Virgil Fox at the console of Riverside Church's grand Aeolian-Skinner organ
While most of the selections would be sneered into oblivion by today's musical intelligentsia, I had a feeling it would be both more fun and more musical than the music being generated contemporarily in what word has it is a new golden age for the organ, with incomparable genius organists composing new horizons for this grand old instrument. The only thing that would be more exciting is if any of the music was the tiniest fraction as interesting as these little baubles.
So I thought today we'd just arrange a series of musical snapshots from the album, like these organ arrangements of three thrice-familiar little pieces.
BACH: Jesu, joy of man's desiring (arr. from final chorale of Cantata No. 147, Herz und Mund und Tat und Leben)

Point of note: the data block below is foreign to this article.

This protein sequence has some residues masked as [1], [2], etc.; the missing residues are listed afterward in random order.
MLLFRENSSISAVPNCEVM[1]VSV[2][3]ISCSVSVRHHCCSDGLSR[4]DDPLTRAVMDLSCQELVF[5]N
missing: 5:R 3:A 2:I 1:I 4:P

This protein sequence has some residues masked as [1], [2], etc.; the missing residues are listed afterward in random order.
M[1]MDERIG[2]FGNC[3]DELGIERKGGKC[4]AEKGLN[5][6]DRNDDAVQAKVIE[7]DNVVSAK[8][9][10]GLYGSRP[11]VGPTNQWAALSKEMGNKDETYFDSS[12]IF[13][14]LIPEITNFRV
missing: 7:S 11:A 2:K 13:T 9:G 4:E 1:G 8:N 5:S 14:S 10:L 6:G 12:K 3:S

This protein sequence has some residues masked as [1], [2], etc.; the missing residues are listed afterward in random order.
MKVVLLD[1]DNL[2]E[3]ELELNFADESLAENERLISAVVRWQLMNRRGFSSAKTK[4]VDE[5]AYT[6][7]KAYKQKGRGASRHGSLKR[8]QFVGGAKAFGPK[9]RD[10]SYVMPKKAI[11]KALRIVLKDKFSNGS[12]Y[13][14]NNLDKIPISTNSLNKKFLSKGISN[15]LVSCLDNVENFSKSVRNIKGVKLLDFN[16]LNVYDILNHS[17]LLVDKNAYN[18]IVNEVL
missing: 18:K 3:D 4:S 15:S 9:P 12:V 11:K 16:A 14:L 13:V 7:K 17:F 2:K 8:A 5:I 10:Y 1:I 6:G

PURCELL or more likely JEREMIAH CLARKE: Trumpet Voluntary
BACH: Air on the G String (arr. Fox, from Orchestra Suite No. 3, S. 1068)
Yes, that's quite a clatter the way the gossamer Air on the G string begins, but later our man Virgil scales it down to a haunting wisp.
FINALLY HERE'S AN EBULLIENT NUMBER
ACTUALLY WRITTEN FOR THE ORGAN!
Though not a behemoth like Riverside Church's Aeolian-Skinner. But doesn't this little piece, in this format, sound effervescently grand? (Can you imagine what would happen if an organist today essayed a grand ritard like the one Fox does before the final statement of the jaunty theme?)
BACH: Trio Sonata for Organ No. 6 in G, S. 530: i. Vivace